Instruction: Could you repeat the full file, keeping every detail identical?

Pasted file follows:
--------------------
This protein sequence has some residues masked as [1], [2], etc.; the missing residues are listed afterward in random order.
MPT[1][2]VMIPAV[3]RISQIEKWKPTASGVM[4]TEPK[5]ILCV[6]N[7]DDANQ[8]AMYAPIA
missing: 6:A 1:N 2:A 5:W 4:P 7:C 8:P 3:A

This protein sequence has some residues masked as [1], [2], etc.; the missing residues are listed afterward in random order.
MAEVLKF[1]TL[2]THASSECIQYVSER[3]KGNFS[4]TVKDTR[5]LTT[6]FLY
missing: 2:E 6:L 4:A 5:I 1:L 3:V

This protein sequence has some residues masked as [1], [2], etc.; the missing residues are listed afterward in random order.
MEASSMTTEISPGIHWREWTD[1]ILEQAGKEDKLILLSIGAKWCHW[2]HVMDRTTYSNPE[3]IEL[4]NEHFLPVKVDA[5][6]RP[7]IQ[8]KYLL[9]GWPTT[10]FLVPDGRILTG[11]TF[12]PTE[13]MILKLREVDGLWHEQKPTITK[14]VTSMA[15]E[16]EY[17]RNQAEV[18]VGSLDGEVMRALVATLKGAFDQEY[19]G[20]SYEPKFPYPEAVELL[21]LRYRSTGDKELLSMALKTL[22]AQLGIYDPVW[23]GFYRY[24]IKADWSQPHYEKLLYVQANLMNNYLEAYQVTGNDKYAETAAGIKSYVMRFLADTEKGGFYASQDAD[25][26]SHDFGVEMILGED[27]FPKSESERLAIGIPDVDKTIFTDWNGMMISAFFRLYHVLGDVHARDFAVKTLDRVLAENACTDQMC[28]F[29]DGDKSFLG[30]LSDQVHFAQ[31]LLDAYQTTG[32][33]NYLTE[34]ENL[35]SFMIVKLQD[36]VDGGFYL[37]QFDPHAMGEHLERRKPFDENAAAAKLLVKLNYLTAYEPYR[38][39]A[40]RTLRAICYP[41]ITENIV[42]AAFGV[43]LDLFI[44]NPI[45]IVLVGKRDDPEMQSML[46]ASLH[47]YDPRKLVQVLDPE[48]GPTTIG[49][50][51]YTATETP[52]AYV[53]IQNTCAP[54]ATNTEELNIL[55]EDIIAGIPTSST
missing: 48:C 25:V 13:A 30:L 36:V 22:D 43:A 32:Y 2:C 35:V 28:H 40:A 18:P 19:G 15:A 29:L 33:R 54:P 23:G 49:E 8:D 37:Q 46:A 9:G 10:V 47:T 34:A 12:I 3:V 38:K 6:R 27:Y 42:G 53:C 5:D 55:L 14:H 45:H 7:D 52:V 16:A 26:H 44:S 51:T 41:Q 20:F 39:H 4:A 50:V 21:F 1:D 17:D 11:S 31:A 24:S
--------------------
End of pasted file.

This protein sequence has some residues masked as [1], [2], etc.; the missing residues are listed afterward in random order.
MPT[1][2]VMIPAV[3]RISQIEKWKPTASGVM[4]TEPK[5]ILCV[6]N[7]DDANQ[8]AMYAPIA
missing: 6:A 1:N 2:A 5:W 4:P 7:C 8:P 3:A

This protein sequence has some residues masked as [1], [2], etc.; the missing residues are listed afterward in random order.
MAEVLKF[1]TL[2]THASSECIQYVSER[3]KGNFS[4]TVKDTR[5]LTT[6]FLY
missing: 2:E 6:L 4:A 5:I 1:L 3:V

This protein sequence has some residues masked as [1], [2], etc.; the missing residues are listed afterward in random order.
MEASSMTTEISPGIHWREWTD[1]ILEQAGKEDKLILLSIGAKWCHW[2]HVMDRTTYSNPE[3]IEL[4]NEHFLPVKVDA[5][6]RP[7]IQ[8]KYLL[9]GWPTT[10]FLVPDGRILTG[11]TF[12]PTE[13]MILKLREVDGLWHEQKPTITK[14]VTSMA[15]E[16]EY[17]RNQAEV[18]VGSLDGEVMRALVATLKGAFDQEY[19]G[20]SYEPKFPYPEAVELL[21]LRYRSTGDKELLSMALKTL[22]AQLGIYDPVW[23]GFYRY[24]IKADWSQPHYEKLLYVQANLMNNYLEAYQVTGNDKYAETAAGIKSYVMRFLADTEKGGFYASQDAD[25][26]SHDFGVEMILGED[27]FPKSESERLAIGIPDVDKTIFTDWNGMMISAFFRLYHVLGDVHARDFAVKTLDRVLAENACTDQMC[28]F[29]DGDKSFLG[30]LSDQVHFAQ[31]LLDAYQTTG[32][33]NYLTE[34]ENL[35]SFMIVKLQD[36]VDGGFYL[37]QFDPHAMGEHLERRKPFDENAAAAKLLVKLNYLTAYEPYR[38][39]A[40]RTLRAICYP[41]ITENIV[42]AAFGV[43]LDLFI[44]NPI[45]IVLVGKRDDPEMQSML[46]ASLH[47]YDPRKLVQVLDPE[48]GPTTIG[49][50][51]YTATETP[52]AYV[53]IQNTCAP[54]ATNTEELNIL[55]EDIIAGIPTSST
missing: 48:C 25:V 13:A 30:L 36:V 22:D 43:A 32:Y 2:C 35:V 28:H 40:A 18:P 19:G 15:A 29:L 33:R 54:P 23:G 49:E 8:D 37:Q 46:A 9:G 10:V 47:T 34:A 12:I 3:V 38:K 6:R 27:Y 42:G 53:C 5:D 55:L 14:H 45:H 7:D 52:V 16:A 26:H 44:S 51:T 41:Q 20:F 39:H 4:A 50:V 21:F 1:D 17:D 11:S 31:A 24:S